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Person: Stampioen, Jan Jansz de Jonge
Jan Stampioen was a Dutch mathematician who published a work on spherical trigonometry.
Mathematical Profile (Excerpt):
- We know relatively little about the life of Jan Stampioen Jr, and essentially nothing about his early life, but he appears to have been brought up and educated in Rotterdam.
- Stampioen taught mathematics in Rotterdam where, in 1632, he published his own treatment of spherical trigonometry appended to van Schooten's sine tables.
- Descartes presented a solution but it was rejected by Stampioen as not being complete.
- Stampioen's criticism was fair for although Descartes had taken the geometric problem and derived the correct quartic equation, he left the problem there without solving the quartic.
- Fair though Stampioen's criticism was, it was definitely unwise for he made an enemy of Descartes who was a very powerful figure.
- In 1638 Stampioen moved from Rotterdam to The Hague on being appointed tutor to the twelve year old Prince William.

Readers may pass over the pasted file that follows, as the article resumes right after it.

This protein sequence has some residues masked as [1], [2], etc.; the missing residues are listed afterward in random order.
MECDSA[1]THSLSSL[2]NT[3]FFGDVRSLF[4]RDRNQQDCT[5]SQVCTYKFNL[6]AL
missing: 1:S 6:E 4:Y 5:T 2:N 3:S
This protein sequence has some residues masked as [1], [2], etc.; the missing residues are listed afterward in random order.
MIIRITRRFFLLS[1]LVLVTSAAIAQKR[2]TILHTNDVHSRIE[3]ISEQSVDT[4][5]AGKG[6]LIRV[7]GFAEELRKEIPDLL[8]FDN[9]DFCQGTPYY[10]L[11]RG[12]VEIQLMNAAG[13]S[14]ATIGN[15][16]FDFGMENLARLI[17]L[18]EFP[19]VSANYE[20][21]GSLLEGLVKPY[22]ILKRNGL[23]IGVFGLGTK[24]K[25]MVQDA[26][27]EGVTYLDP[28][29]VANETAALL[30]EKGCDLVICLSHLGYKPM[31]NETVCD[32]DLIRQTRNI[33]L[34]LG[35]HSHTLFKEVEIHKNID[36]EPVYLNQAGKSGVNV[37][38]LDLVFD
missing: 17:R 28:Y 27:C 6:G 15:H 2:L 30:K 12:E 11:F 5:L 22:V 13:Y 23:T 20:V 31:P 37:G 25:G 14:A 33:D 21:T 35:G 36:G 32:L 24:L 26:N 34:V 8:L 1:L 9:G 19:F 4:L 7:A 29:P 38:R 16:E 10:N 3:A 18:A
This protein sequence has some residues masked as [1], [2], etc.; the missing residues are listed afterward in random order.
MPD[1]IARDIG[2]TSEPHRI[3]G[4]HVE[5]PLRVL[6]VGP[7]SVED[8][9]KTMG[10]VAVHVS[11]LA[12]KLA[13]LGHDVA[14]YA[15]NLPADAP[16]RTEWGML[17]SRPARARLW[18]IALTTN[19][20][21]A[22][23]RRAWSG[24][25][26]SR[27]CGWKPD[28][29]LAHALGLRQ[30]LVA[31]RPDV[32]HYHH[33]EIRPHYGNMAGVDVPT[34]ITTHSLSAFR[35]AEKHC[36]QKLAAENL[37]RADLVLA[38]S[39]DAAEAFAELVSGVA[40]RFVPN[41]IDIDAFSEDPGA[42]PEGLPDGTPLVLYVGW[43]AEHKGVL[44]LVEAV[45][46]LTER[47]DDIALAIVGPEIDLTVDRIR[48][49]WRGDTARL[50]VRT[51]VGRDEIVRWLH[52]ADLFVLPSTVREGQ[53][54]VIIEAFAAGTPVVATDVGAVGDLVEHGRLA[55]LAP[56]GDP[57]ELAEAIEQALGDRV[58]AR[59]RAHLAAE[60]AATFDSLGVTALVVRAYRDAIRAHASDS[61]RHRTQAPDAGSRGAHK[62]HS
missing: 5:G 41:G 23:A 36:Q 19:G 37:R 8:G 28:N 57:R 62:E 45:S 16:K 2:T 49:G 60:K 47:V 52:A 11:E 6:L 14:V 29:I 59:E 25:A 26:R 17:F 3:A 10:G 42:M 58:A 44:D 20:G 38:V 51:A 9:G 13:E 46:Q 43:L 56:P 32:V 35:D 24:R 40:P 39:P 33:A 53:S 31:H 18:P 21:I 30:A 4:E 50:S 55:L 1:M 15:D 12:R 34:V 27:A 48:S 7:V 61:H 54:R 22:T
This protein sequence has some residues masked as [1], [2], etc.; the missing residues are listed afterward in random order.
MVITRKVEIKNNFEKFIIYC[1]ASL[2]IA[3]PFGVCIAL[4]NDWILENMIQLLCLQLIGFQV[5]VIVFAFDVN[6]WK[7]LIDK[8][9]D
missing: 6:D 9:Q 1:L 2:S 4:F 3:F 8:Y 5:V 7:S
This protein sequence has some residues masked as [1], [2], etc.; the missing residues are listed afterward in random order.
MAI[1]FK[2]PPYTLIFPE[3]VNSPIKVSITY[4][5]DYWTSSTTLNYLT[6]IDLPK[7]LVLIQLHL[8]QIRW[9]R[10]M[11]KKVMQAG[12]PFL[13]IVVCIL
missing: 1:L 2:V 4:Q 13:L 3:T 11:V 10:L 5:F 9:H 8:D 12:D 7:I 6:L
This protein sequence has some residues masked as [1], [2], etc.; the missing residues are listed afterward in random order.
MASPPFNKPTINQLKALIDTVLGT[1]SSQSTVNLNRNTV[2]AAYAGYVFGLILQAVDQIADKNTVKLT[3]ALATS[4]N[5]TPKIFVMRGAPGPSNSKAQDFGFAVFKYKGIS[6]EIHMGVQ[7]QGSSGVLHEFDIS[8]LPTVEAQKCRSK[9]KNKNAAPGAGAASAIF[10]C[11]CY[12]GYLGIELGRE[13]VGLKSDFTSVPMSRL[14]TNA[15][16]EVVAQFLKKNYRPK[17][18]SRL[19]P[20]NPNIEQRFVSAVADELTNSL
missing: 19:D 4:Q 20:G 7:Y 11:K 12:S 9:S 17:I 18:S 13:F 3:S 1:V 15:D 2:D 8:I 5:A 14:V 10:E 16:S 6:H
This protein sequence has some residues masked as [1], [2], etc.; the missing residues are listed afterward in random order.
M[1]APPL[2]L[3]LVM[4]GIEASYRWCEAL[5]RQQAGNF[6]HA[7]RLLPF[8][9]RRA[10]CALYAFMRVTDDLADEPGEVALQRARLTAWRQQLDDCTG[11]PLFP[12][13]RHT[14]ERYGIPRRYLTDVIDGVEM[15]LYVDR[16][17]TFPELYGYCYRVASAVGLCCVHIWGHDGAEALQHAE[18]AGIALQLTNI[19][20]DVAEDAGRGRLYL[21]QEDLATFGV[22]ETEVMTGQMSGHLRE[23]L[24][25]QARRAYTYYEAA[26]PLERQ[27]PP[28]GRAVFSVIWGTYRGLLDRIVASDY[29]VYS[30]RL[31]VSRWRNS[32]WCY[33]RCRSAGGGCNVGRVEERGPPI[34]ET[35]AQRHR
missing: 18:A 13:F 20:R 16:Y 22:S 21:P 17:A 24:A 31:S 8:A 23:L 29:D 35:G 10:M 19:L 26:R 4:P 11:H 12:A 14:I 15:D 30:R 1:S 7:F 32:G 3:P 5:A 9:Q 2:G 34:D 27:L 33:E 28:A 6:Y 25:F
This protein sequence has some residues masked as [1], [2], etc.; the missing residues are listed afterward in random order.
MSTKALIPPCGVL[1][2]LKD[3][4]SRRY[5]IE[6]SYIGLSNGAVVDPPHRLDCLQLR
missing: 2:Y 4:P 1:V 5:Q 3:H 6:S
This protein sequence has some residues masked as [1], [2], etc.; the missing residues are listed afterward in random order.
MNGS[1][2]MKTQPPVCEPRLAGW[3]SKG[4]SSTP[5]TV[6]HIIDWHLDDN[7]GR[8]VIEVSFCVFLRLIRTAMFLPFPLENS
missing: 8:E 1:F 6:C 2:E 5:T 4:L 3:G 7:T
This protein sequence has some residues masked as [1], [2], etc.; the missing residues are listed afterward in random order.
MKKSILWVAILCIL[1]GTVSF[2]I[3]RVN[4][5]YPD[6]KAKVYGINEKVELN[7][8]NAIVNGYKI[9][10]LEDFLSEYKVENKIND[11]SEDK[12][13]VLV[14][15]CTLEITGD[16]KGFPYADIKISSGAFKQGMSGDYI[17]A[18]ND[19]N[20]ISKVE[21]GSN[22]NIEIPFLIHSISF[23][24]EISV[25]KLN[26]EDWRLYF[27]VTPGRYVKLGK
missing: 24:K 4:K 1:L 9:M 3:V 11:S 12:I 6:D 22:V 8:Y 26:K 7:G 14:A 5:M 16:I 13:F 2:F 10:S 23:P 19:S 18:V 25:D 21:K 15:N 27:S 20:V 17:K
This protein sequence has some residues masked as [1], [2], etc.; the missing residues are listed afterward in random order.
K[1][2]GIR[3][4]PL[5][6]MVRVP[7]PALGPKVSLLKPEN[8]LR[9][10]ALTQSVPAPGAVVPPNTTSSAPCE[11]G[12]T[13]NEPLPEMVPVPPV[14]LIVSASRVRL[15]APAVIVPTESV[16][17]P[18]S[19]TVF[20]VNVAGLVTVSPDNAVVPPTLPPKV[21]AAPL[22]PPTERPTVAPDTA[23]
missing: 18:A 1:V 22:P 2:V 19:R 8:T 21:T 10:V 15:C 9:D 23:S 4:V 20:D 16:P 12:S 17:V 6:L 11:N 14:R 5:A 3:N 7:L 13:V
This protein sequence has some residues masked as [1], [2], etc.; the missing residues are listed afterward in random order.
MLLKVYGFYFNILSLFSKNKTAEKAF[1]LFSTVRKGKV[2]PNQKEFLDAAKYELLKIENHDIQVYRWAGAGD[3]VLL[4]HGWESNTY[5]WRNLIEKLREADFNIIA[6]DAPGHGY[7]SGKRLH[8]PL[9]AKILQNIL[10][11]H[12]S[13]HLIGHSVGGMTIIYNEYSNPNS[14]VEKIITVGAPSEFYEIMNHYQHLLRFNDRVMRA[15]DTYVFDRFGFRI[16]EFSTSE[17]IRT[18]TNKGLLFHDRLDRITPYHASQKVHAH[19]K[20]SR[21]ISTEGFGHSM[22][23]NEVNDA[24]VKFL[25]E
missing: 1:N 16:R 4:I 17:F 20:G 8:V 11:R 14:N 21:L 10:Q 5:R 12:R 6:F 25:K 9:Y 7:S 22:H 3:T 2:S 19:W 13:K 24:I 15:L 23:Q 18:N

- How successful Stampioen was in tutoring William, and whether this had any bearing on his years as Prince of Orange, we can only leave to the imagination.
- The move to the Hague to become tutor to William, however, set Stampioen on a new career for, while in The Hague, he opened a printing shop in which he printed his own writings on mathematics.
- In 1639 Stampioen published Algebra or the New Method , a work which he had written while still teaching in Rotterdam.
- The problem which Stampioen was interested in came as a consequence of using the Cardan-Tartaglia formula to solve cubic equations.
- Stampioen let this cube root be A+√BA + √BA+√B, where a,b,Aa, b, Aa,b,A and BBB are all natural numbers.
- Since we know that Descartes described his rule in a letter to Waessenaer written on 1 February 1640, it looks as though Descartes was probably out to discredit Stampioen and realised that it would be even more telling if it came from a relatively unknown mathematician.
- Stampioen rejected Waessenaer's solution which prompted Waessenaer to reply with a broadly based attack on the mathematics contained in Stampioen's Algebra or the New Method.
- Was Stampioen correct?
- It may indicate that Descartes actually had a higher opinion of Stampioen than that which he showed in public.
- Little else is known about Stampioen.
Born 1610, Rotterdam, Netherlands. Died 1690, The Hague, Netherlands.
View full biography at MacTutor
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Adapted from other CC BY-SA 4.0 Sources:
- O’Connor, John J; Robertson, Edmund F: MacTutor History of Mathematics Archive